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Source: Office for the Coordination of Humanitarian Affairs (OCHA)
6 January 2009

United Nations
Office for the Coordination of Humanitarian Affairs
6 January 2009, 1800 hours

The Israeli military operation entered its eleventh day, with the civilian population of Gaza continuing to bear the brunt of the violence. Israeli air, sea and ground forces continue to surround Gazan populated areas. The Gaza and North Gaza governorates remain isolated from the rest of the Strip. Internal movement within the Strip is extremely difficult because of ongoing hostilities and the destruction of essential infrastructure. The humanitarian situation in the Gaza Strip continues to deteriorate.


According to the MoH, the total number of casualties as of 1800 hours today has risen to at least 640 Palestinians killed and 2,850 injured. Ongoing hostilities and the dangers involved in medical crews accessing casualties make it increasingly difficult to compile an accurate and up-to-date account of casualties.

Among the main incidents reported:

Four Israeli soldiers were killed in two separate incidents on 5 January. Over 40 Qassam and Grad rockets were reportedly fired on Monday from Gaza at southern Israel with no injuries reported.


Over 14,000 Palestinians are now staying in 23 emergency shelters as of this morning, with numbers quickly growing. UNRWA’s aid stocks for the shelters are depleting. UNRWA is in need of food and non­food items (NFIs) for these shelters, particularly blankets and mattresses, and is requesting organizations to share NFIs currently available. Local procurement of these items is hampered by the supply shortage on the local market due to the 18-month long blockade on the Strip. Additionally, bringing in any new items is difficult due to the bottle-neck at Kerem Shalom crossing. Yesterday, ICRC provided 350 hygiene kits to UNRWA for people in shelters. This is enough for 6,300 people over 10 days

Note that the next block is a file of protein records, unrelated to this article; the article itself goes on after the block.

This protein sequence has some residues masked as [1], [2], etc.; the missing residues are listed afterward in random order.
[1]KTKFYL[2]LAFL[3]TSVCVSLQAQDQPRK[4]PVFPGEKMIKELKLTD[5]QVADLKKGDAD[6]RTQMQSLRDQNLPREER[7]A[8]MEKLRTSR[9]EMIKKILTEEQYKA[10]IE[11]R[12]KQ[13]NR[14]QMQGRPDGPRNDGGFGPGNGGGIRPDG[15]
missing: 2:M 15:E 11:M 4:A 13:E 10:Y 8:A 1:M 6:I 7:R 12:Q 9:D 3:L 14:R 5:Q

The Gaza power plant is still not functional. Following coordination with the Israeli authorities, the 215,000 litres of industrial gasoline which arrived yesterday have been transported from Nahal Oz to the power plant: however, this does not mean that all areas depending on the power plant will receive electricity immediately as most lines were damaged.

Of the seven damaged electricity lines coming from Israel and Rafah, two have been repaired . GEDCO has received approval from the Israelis to repair the other lines from Israel. As of yesterday, an additional electricity line located east of Khan Yunis is no longer functioning.